We Buddhists have an advantage over those like the Australian philosopher and cognitive scientist David J. Chalmers who acknowledges a problem with the dualism of matter and consciousness both of which are taken to be primary.
For Buddhism, vijñāna, translated by the English word, 'consciousness,' is already dualistic which includes mental activity and the external world. We can imagine it as a kind of natural dualizing apparatus which is a major part of our temporal life.
More precisely, vijñāna/consciousness is knowing (jñāna) constituted of an onlooker and the observed thing (internal and external) such that our knowing is always double (vi). This kind of knowing arises from the original One (eka) which we have not yet intuited. Because we have not yet intuited it, the One is bound down to the dualism of vijñāna/consciousness from which it cannot escape except to intuit the One. After this intuition, it is easy then to see that the onlooker and the observed object are an illusion that arises only when the One, ignorant of itself, splits itself into two parts (vi), this being the onlooker and the looked at thing. According to the Buddha in the Lankavatara Sutra:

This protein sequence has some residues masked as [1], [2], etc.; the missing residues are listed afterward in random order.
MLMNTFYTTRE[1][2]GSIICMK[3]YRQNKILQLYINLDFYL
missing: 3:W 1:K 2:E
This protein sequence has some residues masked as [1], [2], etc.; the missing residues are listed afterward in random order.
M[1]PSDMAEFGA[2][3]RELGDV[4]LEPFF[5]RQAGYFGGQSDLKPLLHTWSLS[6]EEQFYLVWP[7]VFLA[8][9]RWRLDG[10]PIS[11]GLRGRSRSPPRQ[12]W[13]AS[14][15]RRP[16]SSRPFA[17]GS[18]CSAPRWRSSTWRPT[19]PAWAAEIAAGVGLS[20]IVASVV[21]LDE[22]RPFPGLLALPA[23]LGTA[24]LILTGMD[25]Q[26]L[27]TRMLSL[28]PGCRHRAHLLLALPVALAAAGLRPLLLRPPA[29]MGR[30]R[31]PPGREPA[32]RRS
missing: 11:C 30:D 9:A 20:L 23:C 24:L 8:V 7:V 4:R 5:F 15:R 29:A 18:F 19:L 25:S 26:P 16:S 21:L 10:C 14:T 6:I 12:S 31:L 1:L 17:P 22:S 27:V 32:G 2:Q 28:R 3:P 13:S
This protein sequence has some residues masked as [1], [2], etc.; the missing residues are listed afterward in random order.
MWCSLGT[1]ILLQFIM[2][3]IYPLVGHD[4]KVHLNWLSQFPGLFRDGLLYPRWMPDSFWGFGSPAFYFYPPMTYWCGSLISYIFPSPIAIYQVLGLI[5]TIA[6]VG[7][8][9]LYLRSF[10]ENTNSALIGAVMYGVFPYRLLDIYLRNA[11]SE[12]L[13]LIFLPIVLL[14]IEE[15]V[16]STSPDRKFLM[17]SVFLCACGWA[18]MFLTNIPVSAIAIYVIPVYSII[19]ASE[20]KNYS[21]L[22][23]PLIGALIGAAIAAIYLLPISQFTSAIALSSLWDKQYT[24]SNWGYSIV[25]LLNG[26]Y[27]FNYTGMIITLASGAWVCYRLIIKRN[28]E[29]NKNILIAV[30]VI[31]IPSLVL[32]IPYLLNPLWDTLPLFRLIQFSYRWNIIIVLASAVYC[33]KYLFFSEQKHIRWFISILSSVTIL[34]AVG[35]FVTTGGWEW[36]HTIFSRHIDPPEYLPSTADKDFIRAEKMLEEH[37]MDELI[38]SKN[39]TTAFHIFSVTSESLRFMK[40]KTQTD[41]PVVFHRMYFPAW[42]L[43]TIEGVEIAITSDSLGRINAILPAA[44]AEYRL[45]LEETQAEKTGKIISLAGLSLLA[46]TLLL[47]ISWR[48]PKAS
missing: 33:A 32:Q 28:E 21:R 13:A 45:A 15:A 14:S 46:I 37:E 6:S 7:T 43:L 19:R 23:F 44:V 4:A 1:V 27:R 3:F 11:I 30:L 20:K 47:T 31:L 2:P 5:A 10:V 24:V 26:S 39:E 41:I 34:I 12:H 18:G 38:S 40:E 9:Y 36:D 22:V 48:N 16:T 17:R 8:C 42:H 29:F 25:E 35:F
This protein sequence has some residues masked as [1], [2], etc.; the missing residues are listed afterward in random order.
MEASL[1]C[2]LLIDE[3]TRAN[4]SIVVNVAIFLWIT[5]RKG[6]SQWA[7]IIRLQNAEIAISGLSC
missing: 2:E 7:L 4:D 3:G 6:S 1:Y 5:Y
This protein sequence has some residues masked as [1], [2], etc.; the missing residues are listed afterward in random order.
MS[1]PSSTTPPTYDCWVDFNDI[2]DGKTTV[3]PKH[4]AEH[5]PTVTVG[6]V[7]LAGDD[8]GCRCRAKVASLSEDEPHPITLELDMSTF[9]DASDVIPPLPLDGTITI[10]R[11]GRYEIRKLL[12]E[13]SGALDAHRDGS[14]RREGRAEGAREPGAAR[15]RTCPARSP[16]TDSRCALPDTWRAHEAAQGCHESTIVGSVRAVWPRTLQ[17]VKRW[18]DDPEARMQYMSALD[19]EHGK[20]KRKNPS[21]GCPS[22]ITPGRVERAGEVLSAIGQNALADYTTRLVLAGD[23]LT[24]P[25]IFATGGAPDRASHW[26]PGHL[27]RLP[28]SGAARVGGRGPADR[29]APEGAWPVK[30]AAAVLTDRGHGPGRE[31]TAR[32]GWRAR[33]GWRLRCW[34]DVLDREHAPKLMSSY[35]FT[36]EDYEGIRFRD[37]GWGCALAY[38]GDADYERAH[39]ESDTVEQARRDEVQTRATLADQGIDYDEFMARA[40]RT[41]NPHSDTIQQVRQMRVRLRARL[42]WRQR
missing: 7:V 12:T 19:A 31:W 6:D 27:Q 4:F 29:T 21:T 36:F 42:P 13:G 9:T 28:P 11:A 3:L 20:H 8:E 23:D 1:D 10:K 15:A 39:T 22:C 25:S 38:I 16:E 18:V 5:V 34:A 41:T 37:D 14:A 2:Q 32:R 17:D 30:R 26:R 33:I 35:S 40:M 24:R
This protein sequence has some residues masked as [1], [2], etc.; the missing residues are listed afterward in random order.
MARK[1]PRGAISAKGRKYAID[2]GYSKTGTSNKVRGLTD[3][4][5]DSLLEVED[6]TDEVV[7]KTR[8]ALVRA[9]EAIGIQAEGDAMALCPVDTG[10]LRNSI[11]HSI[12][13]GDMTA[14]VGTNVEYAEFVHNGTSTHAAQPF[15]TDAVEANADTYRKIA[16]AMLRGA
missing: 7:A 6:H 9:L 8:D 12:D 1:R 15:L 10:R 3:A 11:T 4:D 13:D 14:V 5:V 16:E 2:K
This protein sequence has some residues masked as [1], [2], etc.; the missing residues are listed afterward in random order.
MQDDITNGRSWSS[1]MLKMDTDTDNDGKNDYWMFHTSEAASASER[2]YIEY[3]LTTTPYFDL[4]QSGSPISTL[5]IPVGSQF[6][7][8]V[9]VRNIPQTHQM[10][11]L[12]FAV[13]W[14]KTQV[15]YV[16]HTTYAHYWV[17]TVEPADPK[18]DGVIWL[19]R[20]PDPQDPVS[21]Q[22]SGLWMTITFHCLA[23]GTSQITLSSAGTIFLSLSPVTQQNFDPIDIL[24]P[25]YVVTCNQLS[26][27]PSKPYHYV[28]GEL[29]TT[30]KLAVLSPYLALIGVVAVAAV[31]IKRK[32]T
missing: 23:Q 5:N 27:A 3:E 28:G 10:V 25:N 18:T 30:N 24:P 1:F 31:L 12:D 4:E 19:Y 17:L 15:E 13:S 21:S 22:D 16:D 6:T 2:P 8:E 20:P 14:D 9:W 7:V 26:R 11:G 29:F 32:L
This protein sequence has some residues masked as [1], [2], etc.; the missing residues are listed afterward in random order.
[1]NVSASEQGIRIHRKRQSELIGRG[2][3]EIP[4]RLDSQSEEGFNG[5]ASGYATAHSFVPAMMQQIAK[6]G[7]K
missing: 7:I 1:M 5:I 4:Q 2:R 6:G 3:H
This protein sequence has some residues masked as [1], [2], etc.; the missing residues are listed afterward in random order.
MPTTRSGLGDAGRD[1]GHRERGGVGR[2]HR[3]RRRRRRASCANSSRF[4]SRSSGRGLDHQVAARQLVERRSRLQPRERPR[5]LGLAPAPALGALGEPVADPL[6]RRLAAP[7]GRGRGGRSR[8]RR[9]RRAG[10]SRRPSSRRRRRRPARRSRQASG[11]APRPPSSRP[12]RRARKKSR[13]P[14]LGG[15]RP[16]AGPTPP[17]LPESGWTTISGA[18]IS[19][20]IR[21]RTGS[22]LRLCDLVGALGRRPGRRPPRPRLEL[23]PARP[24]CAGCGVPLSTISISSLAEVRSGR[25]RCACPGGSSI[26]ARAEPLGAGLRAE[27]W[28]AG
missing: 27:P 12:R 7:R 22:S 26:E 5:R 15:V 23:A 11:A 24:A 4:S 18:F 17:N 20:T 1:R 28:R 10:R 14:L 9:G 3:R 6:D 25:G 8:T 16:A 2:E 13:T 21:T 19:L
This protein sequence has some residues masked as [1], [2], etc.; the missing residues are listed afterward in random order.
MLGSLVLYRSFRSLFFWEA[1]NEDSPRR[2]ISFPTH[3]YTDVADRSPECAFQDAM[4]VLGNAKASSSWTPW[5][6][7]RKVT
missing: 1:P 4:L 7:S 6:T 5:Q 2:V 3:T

"My teaching is not divided, it remains always one and the same, but because of the desires and faculties of beings that are infinitely varied, it is capable also of infinite variation."
This is about the One vehicle (eka-yāna) vs the Dual vehicle (vi/dvi-yāna) which strikes me as the vijñāna vehicle. Incidentally, some scholars believe that “yāna” was originally the Prakrit term “jāna” which stood for the Sanskrit term jñāna, i.e., knowing—not vehicle or yāna.
The goal of Buddhism’s meditation is about overcoming consciousness which would be a return to the One. This is a new position in which the One now knows itself (it is no longer in ignorance). In this new position, consciousness is being continually superseded by the One. As a result, the world of consciousness becomes, more and more illusory. Now, if you rewind this consciousness it becomes more dense and powerful while the One almost disappears into the background which is the situation we are in today. Let me finish this up with a word of caution. Even though this can be intellectually understood, it has to be actually realized which is an extraordinary experience like no other.